In addition, it is this Court's practice to transfer habeas petitions to the District Court in which the conviction took place, because that is where the records related to the conviction are situated. Therefore, should petitioner seek to challenge a conviction, he may wish to file a petition directly in the District Court where the conviction took place. In the case of an Albany County conviction that would be the Northern District of New York. The Eastern District of New York would be the appropriate District for a conviction from Queens or Richmond County.

It appears from the face of the petition that the petition must be dismissed because 1) it seeks to challenge more than one conviction in one petition, 2) it appears to be beyond the one-year statute of limitations to bring a petition[1], and 3) petitioner has failed to show that he has exhausted his state court remedies with respect to the claims raised in the petition. However, the United States Court of Appeals for the Second Circuit has held that a federal district court should not sua sponte dismiss a federal habeas claim without first providing the petitioner notice and opportunity to be heard. E.g., Acosta v. Artuz, 221 F.3d 117, 121-24 (2d Cir.2000) (courts may not sua sponte raise nonjurisdictional defenses without affording inmate "notice and an opportunity to be heard" relative to the proposed dismissal). Accordingly, should petitioner seek to file a non-frivolous petition, he is directed to submit an amended petition or petitions, on the forms provided by the Court for challenging a State court conviction, with only one conviction challenged in each petition, within thirty (30) days from the date of this Order.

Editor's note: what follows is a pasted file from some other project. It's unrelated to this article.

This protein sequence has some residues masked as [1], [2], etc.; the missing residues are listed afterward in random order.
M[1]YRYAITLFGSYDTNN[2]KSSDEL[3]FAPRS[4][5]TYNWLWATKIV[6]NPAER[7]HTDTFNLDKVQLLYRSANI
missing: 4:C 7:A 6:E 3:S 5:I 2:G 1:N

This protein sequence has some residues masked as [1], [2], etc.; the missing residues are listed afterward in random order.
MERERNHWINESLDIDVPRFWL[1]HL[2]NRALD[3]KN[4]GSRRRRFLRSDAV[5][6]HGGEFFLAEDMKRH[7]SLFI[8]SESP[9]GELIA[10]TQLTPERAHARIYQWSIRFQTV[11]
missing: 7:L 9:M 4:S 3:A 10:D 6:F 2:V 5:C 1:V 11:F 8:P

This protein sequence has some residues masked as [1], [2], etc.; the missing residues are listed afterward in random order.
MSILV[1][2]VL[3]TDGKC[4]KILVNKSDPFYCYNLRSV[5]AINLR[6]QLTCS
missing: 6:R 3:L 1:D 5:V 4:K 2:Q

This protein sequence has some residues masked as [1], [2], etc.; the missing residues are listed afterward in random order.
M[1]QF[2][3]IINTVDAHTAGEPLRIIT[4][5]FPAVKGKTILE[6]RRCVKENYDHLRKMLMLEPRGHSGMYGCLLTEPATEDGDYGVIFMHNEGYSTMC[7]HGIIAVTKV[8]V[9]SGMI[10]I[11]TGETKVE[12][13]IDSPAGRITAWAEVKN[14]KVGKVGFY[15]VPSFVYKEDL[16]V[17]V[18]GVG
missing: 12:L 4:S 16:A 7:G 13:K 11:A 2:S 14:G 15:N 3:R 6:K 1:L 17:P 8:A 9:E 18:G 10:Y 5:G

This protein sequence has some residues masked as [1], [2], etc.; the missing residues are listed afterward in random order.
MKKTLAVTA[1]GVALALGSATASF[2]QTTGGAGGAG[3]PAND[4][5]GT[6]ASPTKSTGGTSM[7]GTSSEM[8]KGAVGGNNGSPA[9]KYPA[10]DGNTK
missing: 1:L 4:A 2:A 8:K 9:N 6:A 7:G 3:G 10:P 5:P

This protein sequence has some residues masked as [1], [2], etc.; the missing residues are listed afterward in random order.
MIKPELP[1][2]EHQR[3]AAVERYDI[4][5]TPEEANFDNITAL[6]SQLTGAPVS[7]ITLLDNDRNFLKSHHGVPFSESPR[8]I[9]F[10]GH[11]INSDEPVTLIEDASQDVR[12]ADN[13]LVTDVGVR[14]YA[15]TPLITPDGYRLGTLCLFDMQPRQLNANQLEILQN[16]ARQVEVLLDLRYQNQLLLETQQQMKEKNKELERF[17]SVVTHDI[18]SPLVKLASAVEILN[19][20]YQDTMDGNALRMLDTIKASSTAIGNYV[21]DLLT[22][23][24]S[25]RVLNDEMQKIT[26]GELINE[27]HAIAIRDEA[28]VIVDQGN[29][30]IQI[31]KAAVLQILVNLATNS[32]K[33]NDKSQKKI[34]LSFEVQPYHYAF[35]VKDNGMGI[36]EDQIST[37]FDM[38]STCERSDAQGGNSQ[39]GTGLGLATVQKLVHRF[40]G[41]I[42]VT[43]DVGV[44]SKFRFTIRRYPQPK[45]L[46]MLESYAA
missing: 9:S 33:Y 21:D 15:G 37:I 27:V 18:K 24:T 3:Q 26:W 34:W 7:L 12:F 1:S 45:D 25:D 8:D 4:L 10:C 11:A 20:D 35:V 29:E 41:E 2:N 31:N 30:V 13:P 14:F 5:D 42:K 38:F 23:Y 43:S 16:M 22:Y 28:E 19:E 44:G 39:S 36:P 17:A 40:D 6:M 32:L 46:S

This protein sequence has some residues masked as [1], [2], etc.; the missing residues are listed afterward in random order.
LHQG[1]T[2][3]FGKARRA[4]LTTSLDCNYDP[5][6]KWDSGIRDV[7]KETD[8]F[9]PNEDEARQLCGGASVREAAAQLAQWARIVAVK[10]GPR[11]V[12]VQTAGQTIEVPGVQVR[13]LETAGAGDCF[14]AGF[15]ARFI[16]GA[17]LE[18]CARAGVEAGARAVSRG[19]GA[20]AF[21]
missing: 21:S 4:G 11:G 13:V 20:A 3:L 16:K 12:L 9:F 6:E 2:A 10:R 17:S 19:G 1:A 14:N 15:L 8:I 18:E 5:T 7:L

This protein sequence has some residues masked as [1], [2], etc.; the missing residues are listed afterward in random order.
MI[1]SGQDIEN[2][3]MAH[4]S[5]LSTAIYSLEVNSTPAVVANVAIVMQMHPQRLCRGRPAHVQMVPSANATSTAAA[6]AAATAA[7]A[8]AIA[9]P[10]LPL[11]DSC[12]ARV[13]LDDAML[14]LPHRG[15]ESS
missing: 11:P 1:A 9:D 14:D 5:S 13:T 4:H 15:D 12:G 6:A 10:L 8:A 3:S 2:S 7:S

Petitioner must complete this Court's form petition for challenges to state custody pursuant to 28 U.S.C. § 2254 and include information concerning the conviction he seeks to challenge (such as the name of the state court, the date of conviction and sentence, a description of the crimes, his plea, etc.), what steps he has taken to challenge the conviction in the state courts, and the federal constitutional grounds for challenging the conviction. The petition must be titled "AMENDED PETITION" and must include the docket number No. 14-CV-6013G. Petitioner is reminded that he must file a new and separate petition if he seeks to challenge more than one conviction, as discussed above. A fee of $5.00 or a properly completed application for poor person status must be submitted with each petition.

Petitioner is advised that his failure to comply with this Order as directed will result in the automatic dismissal of the petition under Rule 4 of the Rules Governing Section 2254 Cases in the United States District Court without further order or notice to petitioner. If petitioner does not comply with this Order within 30 days from the date of this Order, the Clerk of the Court is directed to dismiss the petition without prejudice. Such dismissal shall not constitute a dismissal on the merits for purposes of 28 U.S.C. § 2244(b).

The Clerk of Court is directed to send a copy of this Order along with three form petitions under 28 U.S.C. § 2254, along with three applications to proceed in forma pauperis, to petitioner and to note such service on the docket.